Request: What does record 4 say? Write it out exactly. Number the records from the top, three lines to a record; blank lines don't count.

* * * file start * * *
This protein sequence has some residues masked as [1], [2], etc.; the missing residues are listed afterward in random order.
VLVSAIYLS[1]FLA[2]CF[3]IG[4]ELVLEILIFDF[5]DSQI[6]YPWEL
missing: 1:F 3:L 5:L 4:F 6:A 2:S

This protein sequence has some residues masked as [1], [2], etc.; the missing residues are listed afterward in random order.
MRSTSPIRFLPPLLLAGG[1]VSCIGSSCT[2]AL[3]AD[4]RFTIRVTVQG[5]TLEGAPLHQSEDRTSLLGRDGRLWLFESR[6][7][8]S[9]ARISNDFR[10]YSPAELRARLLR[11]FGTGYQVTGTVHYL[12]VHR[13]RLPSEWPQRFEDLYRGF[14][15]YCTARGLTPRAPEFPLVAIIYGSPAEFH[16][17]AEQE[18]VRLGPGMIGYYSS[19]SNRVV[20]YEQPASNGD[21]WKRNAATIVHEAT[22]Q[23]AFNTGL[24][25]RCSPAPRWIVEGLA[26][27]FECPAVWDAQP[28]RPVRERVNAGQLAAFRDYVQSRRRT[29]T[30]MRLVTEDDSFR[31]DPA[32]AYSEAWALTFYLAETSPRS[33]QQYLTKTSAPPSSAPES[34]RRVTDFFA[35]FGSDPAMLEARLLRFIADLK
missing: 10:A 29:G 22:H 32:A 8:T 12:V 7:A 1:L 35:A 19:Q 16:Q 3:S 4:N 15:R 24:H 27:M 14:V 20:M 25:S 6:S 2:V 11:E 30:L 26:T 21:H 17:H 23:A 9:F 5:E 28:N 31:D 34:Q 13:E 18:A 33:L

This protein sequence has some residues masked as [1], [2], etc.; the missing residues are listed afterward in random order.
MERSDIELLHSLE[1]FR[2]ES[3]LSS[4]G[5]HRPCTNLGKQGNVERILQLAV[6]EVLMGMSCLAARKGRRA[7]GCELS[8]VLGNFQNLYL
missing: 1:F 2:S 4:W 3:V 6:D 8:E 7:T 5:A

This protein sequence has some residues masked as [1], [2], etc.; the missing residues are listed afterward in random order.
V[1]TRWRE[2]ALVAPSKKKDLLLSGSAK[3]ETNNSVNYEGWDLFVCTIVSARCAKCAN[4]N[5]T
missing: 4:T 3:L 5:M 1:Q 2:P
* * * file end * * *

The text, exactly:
This protein sequence has some residues masked as [1], [2], etc.; the missing residues are listed afterward in random order.
V[1]TRWRE[2]ALVAPSKKKDLLLSGSAK[3]ETNNSVNYEGWDLFVCTIVSARCAKCAN[4]N[5]T
missing: 4:T 3:L 5:M 1:Q 2:P